In March 1944, Wallis won the Academy Award for Best Picture at the 16th Academy Awards. During the ceremony, when the award was announced for Casablanca, Wallis got up to accept, but studio head Jack L. Warner rushed up to the stage "with a broad, flashing smile and a look of great self-satisfaction," Wallis later recalled. "I couldn't believe it was happening. Casablanca had been my creation; Jack had absolutely nothing to do with it. As the audience gasped, I tried to get out of the row of seats and into the aisle, but the entire Warner family sat blocking me. I had no alternative but to sit down again, humiliated and furious ... Almost forty years later, I still haven't recovered from the shock." This incident would lead Wallis to leave Warner Bros. the next month.
Wallis started to work as an independent producer, enjoying considerable success both commercially and critically. The first screenwriters he hired for his new enterprise were Ayn Rand and Lillian Hellman. Among his financial hits were the Dean Martin and Jerry Lewis comedies, and several of Elvis Presley's movies.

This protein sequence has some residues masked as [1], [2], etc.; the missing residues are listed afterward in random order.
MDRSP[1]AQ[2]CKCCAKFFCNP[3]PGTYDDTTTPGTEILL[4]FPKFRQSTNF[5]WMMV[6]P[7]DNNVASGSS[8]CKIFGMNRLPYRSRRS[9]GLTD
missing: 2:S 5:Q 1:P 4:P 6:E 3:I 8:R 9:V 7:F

He produced True Grit, for which John Wayne won the Academy Award for Best Actor of 1969, and its sequel.
After moving to Universal Pictures, he produced Mary, Queen of Scots (starring Vanessa Redgrave and Glenda Jackson) and Anne of the Thousand Days (starring Richard Burton and Canadian actress Geneviève Bujold). He received 16 Academy Award producer nominations for Best Picture, winning for Casablanca in 1943.
For his consistently high quality of motion picture production, he was twice honored with the Academy Awards' Irving G. Thalberg Memorial Award. He was also nominated for seven Golden Globe awards, twice winning awards for Best Picture. In 1975, he received the Golden Globe Cecil B. DeMille Award for lifetime achievement in motion pictures.
In 1980, he published his autobiography, Starmaker, co-written with Charles Higham.